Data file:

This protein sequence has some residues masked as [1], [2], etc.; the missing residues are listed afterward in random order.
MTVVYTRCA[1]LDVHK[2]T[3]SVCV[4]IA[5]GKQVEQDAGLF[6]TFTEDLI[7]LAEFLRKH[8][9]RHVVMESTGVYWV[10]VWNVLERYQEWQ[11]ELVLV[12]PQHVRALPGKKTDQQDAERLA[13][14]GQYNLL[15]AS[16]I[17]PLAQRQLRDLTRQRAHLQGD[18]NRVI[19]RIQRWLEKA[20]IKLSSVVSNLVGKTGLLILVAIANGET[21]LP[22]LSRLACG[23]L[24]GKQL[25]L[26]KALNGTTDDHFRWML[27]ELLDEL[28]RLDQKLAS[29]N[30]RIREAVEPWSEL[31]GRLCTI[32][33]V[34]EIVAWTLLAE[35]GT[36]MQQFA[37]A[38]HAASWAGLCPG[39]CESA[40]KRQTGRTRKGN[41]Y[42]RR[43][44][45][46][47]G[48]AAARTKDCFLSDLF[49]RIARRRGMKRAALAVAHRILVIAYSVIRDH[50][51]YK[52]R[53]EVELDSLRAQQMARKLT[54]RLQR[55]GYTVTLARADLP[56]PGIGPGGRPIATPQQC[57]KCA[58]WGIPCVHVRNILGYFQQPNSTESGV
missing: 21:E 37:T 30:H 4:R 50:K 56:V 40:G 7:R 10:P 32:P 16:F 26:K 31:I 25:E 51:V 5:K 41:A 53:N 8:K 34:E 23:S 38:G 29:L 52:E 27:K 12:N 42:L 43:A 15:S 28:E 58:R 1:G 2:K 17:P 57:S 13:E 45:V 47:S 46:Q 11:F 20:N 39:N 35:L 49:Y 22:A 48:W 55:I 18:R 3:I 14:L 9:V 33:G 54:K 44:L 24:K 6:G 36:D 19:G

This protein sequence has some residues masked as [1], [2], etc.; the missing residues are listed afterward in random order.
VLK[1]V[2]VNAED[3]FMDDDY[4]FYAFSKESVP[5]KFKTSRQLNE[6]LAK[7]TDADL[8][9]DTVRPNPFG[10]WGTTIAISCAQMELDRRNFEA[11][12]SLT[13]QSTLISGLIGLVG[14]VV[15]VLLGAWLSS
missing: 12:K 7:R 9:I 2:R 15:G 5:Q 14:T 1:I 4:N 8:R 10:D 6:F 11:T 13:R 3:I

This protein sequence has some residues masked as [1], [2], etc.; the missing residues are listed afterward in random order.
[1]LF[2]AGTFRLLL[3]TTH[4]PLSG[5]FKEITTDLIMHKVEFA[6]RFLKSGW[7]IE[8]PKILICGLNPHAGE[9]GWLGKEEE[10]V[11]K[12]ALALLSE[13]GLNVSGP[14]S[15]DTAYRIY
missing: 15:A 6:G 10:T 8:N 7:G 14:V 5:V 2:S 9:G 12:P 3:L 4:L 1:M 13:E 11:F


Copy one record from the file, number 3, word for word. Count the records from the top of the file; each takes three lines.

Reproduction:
This protein sequence has some residues masked as [1], [2], etc.; the missing residues are listed afterward in random order.
[1]LF[2]AGTFRLLL[3]TTH[4]PLSG[5]FKEITTDLIMHKVEFA[6]RFLKSGW[7]IE[8]PKILICGLNPHAGE[9]GWLGKEEE[10]V[11]K[12]ALALLSE[13]GLNVSGP[14]S[15]DTAYRIY
missing: 15:A 6:G 10:T 8:N 7:G 14:V 5:V 2:S 9:G 12:P 3:L 4:L 1:M 13:E 11:F